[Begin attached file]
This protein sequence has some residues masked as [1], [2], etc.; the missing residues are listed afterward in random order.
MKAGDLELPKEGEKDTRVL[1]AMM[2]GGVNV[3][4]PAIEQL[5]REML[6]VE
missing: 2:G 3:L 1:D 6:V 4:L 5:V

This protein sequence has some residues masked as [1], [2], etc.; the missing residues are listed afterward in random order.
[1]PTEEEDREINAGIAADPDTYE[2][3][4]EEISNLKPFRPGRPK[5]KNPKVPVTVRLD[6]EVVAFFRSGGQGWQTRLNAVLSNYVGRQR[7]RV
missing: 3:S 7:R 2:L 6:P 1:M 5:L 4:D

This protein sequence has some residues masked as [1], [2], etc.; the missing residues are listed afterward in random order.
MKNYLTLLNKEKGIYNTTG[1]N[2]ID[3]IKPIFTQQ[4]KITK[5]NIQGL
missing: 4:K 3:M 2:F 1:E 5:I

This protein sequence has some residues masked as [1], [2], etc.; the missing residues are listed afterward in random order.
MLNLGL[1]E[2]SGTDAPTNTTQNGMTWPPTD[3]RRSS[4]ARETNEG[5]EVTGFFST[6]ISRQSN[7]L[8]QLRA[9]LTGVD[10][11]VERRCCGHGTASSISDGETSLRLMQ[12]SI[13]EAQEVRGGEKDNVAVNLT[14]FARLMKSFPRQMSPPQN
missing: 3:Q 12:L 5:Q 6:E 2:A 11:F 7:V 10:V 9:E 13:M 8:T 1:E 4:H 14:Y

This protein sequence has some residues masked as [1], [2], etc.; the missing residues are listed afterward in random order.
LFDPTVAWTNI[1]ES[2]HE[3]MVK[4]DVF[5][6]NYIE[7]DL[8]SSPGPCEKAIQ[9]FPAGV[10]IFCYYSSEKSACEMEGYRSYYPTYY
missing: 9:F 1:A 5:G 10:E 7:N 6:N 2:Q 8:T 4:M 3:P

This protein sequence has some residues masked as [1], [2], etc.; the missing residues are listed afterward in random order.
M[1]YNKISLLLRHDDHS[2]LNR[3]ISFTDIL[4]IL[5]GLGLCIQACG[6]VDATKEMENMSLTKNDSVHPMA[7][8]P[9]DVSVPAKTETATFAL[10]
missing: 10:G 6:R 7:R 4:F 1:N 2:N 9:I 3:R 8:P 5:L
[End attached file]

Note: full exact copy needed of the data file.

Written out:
This protein sequence has some residues masked as [1], [2], etc.; the missing residues are listed afterward in random order.
MKAGDLELPKEGEKDTRVL[1]AMM[2]GGVNV[3][4]PAIEQL[5]REML[6]VE
missing: 2:G 3:L 1:D 6:V 4:L 5:V

This protein sequence has some residues masked as [1], [2], etc.; the missing residues are listed afterward in random order.
[1]PTEEEDREINAGIAADPDTYE[2][3][4]EEISNLKPFRPGRPK[5]KNPKVPVTVRLD[6]EVVAFFRSGGQGWQTRLNAVLSNYVGRQR[7]RV
missing: 3:S 7:R 2:L 6:P 1:M 5:L 4:D

This protein sequence has some residues masked as [1], [2], etc.; the missing residues are listed afterward in random order.
MKNYLTLLNKEKGIYNTTG[1]N[2]ID[3]IKPIFTQQ[4]KITK[5]NIQGL
missing: 4:K 3:M 2:F 1:E 5:I

This protein sequence has some residues masked as [1], [2], etc.; the missing residues are listed afterward in random order.
MLNLGL[1]E[2]SGTDAPTNTTQNGMTWPPTD[3]RRSS[4]ARETNEG[5]EVTGFFST[6]ISRQSN[7]L[8]QLRA[9]LTGVD[10][11]VERRCCGHGTASSISDGETSLRLMQ[12]SI[13]EAQEVRGGEKDNVAVNLT[14]FARLMKSFPRQMSPPQN
missing: 3:Q 12:L 5:Q 6:E 2:A 11:F 7:V 10:V 9:E 13:M 8:T 1:E 4:H 14:Y

This protein sequence has some residues masked as [1], [2], etc.; the missing residues are listed afterward in random order.
LFDPTVAWTNI[1]ES[2]HE[3]MVK[4]DVF[5][6]NYIE[7]DL[8]SSPGPCEKAIQ[9]FPAGV[10]IFCYYSSEKSACEMEGYRSYYPTYY
missing: 9:F 1:A 5:G 10:E 7:N 6:N 2:Q 8:T 4:M 3:P

This protein sequence has some residues masked as [1], [2], etc.; the missing residues are listed afterward in random order.
M[1]YNKISLLLRHDDHS[2]LNR[3]ISFTDIL[4]IL[5]GLGLCIQACG[6]VDATKEMENMSLTKNDSVHPMA[7][8]P[9]DVSVPAKTETATFAL[10]
missing: 10:G 6:R 7:R 4:F 1:N 2:N 9:I 3:R 8:P 5:L